The word “awesome” now is grossly overused in contemporary culture. And I hate it in book titles.
That being said, Build Awesome Command-Line Applications in Ruby is an excellent how-to guide, particularly if you have a little bit of UNIX and some basic Ruby programming in your background.
The book is “aimed at both developers and system administrators who have some familiarity with Ruby and who find themselves automating things on the command line (or wish they could),” David Bryant Copeland writes. And he adds: “Writing command-line apps in Ruby is also a great way to really learn Ruby and become a better programmer, since you can apply it directly to your day-to-day tasks.”
Mac and Linux users will have the easiest time with this book’s code examples. Things get a little bit more complicated for Windows users, especially those with no UNIX experience and not much programming background, either. The author, fortunately, lays out some workarounds.
For example, on UNIX systems, the first line of code commonly is called the shebang. In a piece of Ruby code, the shebang might look something like this: #!/usr/bin/ruby. (That example tells where the Ruby interpreter is installed.) But, at a Windows command prompt, if Ruby has been installed correctly and is in the path, the # character simply will be interpreted as the start of a comment line, and the rest of the shebang will be ignored when code is run directly, such as: ruby hello_world.rb.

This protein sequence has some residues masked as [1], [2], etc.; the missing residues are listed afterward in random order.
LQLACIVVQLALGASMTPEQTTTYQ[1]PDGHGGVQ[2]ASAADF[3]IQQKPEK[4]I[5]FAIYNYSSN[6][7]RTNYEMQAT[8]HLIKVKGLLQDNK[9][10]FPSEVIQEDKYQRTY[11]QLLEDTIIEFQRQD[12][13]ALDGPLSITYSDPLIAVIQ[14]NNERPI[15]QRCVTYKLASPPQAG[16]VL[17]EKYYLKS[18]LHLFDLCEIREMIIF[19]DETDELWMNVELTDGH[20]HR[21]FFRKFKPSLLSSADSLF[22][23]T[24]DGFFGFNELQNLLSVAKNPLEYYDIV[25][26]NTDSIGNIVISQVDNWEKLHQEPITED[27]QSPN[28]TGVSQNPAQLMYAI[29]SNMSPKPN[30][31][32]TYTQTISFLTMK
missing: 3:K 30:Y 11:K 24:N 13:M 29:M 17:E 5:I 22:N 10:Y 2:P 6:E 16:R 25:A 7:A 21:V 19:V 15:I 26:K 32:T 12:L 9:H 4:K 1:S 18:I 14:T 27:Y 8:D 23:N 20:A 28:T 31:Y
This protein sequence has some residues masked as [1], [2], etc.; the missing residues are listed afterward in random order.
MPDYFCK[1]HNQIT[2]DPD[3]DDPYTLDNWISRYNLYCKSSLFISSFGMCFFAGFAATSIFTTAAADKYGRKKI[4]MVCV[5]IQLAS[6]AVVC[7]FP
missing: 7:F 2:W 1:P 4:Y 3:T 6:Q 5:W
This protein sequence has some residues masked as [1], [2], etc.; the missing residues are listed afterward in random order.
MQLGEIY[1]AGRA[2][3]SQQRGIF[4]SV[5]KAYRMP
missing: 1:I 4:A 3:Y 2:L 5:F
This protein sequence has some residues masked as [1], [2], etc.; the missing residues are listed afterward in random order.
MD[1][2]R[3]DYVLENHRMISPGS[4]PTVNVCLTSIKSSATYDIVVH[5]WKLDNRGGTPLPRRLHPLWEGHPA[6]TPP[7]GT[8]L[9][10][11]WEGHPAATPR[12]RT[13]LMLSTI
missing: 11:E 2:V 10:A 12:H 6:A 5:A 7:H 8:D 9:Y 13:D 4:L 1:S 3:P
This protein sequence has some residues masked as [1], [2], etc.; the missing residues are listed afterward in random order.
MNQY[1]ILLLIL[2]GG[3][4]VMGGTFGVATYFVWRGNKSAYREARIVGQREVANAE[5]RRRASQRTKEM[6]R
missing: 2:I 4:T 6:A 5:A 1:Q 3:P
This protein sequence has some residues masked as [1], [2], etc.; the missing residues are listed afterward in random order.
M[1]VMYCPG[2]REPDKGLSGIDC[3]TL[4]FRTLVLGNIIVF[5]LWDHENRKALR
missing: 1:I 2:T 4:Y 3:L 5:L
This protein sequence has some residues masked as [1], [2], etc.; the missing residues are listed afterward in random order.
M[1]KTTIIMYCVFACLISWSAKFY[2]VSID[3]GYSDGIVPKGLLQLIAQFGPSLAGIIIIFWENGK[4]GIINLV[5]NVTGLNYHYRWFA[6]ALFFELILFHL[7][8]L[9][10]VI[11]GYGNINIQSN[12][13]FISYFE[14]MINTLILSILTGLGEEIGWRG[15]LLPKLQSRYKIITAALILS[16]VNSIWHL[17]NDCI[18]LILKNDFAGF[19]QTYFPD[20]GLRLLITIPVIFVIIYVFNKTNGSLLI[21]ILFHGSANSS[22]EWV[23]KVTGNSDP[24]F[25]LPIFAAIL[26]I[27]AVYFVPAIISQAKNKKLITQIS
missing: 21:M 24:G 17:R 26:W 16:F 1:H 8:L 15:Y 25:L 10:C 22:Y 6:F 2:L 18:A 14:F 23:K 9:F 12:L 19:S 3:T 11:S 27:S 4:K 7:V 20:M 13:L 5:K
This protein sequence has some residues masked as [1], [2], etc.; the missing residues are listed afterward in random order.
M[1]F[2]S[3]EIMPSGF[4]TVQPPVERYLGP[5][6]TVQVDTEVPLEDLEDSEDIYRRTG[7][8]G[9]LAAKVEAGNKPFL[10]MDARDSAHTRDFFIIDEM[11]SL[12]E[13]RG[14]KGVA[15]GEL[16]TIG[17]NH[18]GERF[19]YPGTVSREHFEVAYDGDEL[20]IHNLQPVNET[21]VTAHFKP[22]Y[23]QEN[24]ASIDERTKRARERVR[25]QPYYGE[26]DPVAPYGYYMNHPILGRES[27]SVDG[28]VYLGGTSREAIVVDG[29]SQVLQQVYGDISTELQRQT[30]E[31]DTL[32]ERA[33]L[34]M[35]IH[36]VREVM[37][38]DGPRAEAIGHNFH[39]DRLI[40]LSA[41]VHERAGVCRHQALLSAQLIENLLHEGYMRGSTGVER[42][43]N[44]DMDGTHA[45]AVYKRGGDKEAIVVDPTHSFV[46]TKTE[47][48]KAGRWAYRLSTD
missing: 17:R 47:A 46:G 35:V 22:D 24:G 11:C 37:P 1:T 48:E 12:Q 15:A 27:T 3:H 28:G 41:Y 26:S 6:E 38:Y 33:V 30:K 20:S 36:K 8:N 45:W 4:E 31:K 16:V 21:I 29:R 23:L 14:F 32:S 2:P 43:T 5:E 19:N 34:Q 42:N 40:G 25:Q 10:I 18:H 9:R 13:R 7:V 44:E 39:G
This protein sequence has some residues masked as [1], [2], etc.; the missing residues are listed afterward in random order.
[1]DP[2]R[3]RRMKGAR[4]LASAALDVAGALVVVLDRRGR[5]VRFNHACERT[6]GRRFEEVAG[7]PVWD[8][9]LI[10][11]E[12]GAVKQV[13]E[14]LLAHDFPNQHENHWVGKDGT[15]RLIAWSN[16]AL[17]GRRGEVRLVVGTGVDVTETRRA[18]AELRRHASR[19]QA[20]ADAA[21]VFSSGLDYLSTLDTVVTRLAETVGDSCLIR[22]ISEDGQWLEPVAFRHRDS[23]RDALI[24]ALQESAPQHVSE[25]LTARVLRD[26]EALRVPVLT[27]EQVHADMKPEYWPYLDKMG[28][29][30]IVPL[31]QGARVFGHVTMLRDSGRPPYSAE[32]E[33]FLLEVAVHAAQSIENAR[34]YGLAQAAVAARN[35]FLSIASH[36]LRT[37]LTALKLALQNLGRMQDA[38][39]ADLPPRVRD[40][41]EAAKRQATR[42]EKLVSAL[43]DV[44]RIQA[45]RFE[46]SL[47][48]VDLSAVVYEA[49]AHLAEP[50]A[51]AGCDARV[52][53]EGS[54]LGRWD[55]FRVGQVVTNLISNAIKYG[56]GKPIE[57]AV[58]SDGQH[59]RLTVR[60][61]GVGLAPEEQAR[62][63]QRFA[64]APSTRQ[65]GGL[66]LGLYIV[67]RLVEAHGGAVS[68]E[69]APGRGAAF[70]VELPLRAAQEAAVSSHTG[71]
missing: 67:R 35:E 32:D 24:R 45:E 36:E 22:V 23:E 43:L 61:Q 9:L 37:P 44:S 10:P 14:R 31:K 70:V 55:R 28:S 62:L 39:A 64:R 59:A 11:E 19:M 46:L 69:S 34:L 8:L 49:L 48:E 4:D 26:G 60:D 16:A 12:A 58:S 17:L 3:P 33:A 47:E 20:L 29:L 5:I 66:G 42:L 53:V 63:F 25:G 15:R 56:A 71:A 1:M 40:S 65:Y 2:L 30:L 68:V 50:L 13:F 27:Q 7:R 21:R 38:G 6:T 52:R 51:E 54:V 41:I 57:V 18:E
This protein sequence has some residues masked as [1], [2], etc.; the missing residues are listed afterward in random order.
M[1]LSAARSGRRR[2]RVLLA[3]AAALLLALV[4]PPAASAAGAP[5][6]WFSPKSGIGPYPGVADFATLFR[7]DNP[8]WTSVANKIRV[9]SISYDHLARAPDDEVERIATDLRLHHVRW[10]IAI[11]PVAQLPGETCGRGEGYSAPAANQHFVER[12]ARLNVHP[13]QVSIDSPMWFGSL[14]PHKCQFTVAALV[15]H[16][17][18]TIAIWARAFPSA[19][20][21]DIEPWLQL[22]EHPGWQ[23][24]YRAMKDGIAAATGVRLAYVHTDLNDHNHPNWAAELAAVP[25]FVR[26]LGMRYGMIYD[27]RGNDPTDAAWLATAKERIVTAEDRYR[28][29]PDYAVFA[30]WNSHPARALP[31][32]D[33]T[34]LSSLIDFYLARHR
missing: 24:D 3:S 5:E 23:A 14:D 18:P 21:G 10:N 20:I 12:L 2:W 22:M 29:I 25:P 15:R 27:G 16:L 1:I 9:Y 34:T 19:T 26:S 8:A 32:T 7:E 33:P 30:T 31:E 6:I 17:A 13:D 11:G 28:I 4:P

In this book, David Bryant Copeland’s focus definitely is code. “There is a lot of code,” he says, “and we’ll do our best to take each new bit of it step by step.” As the book progresses, two command-line applications are developed, enhanced, and improved. One is a database-backup app, and the other is a command suite, “an app that provides a set of commands, each representing a different function of a related concept.”
This is not a Ruby primer, so get some experience in that language first before tackling this book. But if you are now reasonably comfortable with Ruby coding on a graphical user interface (GUI) and want some new challenges, consider moving to the command line and use this excellent book as your guide.
The requirements are minimal: a free Ruby download and a text editor or a UNIX-like shell. But the payoff is very good.
In his 10 chapters, the author discusses and illustrates “every detail of command-line application development, from user input, program output, and code organization to code handling, testing, and distribution” while the two example applications are created, tested, and enhanced.
There is plenty to learn, and Build Awesome Command-Line Applications in Ruby does a fine job of leading you through the process in short-chapter steps.
— Si Dunn